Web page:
Some embodiments are directed to non-degradable, biocompatible, three dimensional porous collagen scaffolds. These scaffolds can be formed or placed on and/or prepared around devices and/or sensors for implantation into a body. Some particular embodiments of the invention are implantable glucose sensors with a porous collagen scaffold on an external surface thereof. Sensors comprising a collagen scaffold of the invention can have improved biocompatibility by reducing tissue reactions while stimulating angiogenesis.
 Other embodiments of the invention are directed to methods for preparing collagen scaffolds. Three dimensional porous collagen scaffolds can be fabricated by using a freeze-drying method and cross-linking them using different concentrations of at least one of glutaraldehyde (GA), 1-ethyl-3-(3-dimethylaminopropyl)carbodiimide (EDAC) and/or nordihydroguaiaretic acid (NDGA) solution.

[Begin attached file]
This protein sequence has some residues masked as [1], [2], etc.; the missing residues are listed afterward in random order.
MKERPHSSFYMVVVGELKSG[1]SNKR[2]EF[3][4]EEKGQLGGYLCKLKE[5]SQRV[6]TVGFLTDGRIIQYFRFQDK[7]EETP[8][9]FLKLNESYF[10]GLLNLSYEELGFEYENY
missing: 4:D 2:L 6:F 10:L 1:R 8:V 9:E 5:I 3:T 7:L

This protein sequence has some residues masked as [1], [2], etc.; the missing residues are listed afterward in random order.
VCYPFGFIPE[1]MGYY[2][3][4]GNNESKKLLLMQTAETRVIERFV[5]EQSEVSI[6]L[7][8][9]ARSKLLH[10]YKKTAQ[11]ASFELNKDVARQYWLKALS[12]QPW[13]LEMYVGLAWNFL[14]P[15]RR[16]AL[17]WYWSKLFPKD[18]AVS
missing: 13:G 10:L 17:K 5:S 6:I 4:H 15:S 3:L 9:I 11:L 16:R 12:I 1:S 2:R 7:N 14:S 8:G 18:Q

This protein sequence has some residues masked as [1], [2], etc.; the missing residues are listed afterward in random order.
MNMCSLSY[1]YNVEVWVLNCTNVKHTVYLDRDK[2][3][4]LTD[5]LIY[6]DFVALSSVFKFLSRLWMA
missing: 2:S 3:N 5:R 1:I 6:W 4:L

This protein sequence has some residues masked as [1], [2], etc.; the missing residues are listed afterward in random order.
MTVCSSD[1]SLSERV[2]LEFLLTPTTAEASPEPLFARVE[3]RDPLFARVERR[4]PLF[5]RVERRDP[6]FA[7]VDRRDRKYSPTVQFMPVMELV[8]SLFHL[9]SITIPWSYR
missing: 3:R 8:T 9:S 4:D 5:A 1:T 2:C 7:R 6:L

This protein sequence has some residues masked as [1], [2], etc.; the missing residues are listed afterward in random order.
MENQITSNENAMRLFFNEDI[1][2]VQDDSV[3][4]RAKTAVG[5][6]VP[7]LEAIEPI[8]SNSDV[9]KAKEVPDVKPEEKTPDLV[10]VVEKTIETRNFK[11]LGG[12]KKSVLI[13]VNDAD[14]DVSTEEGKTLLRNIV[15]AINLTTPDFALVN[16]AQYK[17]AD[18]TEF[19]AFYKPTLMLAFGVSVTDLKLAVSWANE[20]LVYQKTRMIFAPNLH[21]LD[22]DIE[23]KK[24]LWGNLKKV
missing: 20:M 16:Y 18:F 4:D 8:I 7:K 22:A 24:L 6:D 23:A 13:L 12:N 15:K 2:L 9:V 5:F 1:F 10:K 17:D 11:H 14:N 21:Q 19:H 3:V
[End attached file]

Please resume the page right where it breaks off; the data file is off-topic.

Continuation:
One embodiment of the present invention concerns a biocompatible collagen scaffold and/or coating for use with a device implantable in the body or tissue of a person or animal, wherein said scaffold or coating comprises a polymer intercalated into said scaffold or coating.
 One embodiment of the present invention also concerns a method for preparing a device for implantation into the body or tissue of a person or animal, said method comprising placing a biocompatible collagen scaffold or coating on said device wherein said scaffold or coating comprises a polymer intercalated into said scaffold or coating.
 One embodiment of the present invention also concerns a method for providing an implantable device with a biocompatible collagen coating or scaffold, said method comprising:
 a) contacting an implantable device structure with a collagen containing solution;
 b) drying said collagen solution on said structure; and
 c) embedding said collagen of said structure in a polymer matrix.